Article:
Doesn’t everyone have “him”?

As part of the course Intergroup Relations, third-year psychology students write a popular science article about stereotypes and prejudices. Mindwise publishes a modified version of two of these articles. Today’s article is written by Jana Schöppe, Eva Rüger, Jana Hammelehle, Atal Amini, and Luise Pieper.


Let’s call “him” the racist family member, friend, cousin, co-worker neighbour. Everyone probably knows at least one person with prejudiced or discriminative political attitudes. The favourite topic at the moment of people these attitudes? Most likely the immigration wave into Europe. Their favourite sentence begins with “I am not racist of course, but…” and their fear of refugees leaves everyone else dumbfounded. Fortunately, psychology offers some neat explanations for their fears and also ways to counter them.

“Our categorizations are mostly based on superficial features that come to mind easily, such as skin colour or language.”

Why do we discriminate? The world is complex. To make it easier to live in such an overwhelming environment, we categorize people. In many cases that can be very helpful to make quick decisions. However, our categorizations are mostly based on superficial features that come to mind easily, such as skin colour or language. We thus ascribe certain qualities to groups of people, regardless of whether or not they are true for the individuals within these groups. This is known as stereotyping. Stereotypes often come with a prejudice against certain groups, meaning that we have some type of affective evaluation (quite often negative). This particularly influences behaviour and emotions towards minority groups.

But that doesn’t apply to you, correct?  Well think again… many of us have a little “racist companion” on our shoulder whispering in our ear without us noticing it. This is called implicit prejudice. Have you ever chosen the Dutch girl as a roommate over the African boy? Or was your conversation with an Arabic colleague maybe overly polite because you were scared to say something wrong? Don’t let it continue! Acknowledge the little racist voice in your ear. This is the first step to get rid of it. And next time you meet your Arabic colleague, invite him for a coffee and forget about the “Arabic” and talk to the colleague!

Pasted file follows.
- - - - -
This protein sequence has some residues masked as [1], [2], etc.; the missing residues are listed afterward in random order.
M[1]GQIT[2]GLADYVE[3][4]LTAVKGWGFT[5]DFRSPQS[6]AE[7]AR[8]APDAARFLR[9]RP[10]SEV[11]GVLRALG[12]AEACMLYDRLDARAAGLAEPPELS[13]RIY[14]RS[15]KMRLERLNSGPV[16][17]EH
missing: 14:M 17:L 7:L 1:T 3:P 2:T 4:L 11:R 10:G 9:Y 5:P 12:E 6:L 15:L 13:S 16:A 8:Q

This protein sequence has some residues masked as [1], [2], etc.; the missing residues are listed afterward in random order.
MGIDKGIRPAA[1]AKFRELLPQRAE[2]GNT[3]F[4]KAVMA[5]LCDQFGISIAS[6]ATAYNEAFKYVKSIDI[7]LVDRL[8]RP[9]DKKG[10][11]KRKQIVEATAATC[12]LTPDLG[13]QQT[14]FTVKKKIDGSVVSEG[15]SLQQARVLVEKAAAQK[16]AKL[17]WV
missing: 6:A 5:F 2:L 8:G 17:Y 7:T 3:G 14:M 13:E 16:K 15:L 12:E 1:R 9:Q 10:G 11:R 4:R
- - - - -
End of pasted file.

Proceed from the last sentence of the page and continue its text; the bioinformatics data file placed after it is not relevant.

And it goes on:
“We forget that outgroup members are also individuals with diverse backgrounds and unique characteristics.”

Discrimination gets even stronger due to a phenomenon psychologists call ingroup-outgroup bias. People perceive themselves to be a member of a group (their “ingroup”) and distinguish themselves and other ingroup members, from those that belong to another group: the outgroup, or enemy, if you will. Now two things happen when we categorize others in different groups than ourselves. Firstly, we perceive our own group to be superior to the outgroup. This can lead to discriminatory behaviour. Secondly, we perceive outgroup members to be more similar to each other than they actually are. Thus, we forget that outgroup members are also individuals with diverse backgrounds and unique characteristics.

Now that we understand the process of categorization that enables racism and discrimination, what can we do to take away the fear and help our societies grow together instead of apart? A first step would be to restructure the way how we categorize people. Instead of categorizing Refugees vs Europeans, we can make different categories more salient.

“What can we do to take away the fear and help our societies grow together instead of apart? A first step would be to restructure the way how we categorize people.”

For example, organize a sport tournament in your neighbourhood. And this time let cat-lovers play against dog-lovers, parents against children… You may learn that your cat-loving, new neighbour from Syria is unbeatable in soccer and scores the winning goal. By getting to know our fellow inhabitants as individuals, we hopefully will come to understand that different does not necessarily mean dangerous.

Note. Photo by Clem Onojeghuo on Unsplash.

l.pieper@student.rug.nl'

Jana Schöppe, Eva Rüger, Jana Hammelehle, Atal Amini and Luise Pieper are psychology students in the third year of the bachelor program of the University of Groningen.


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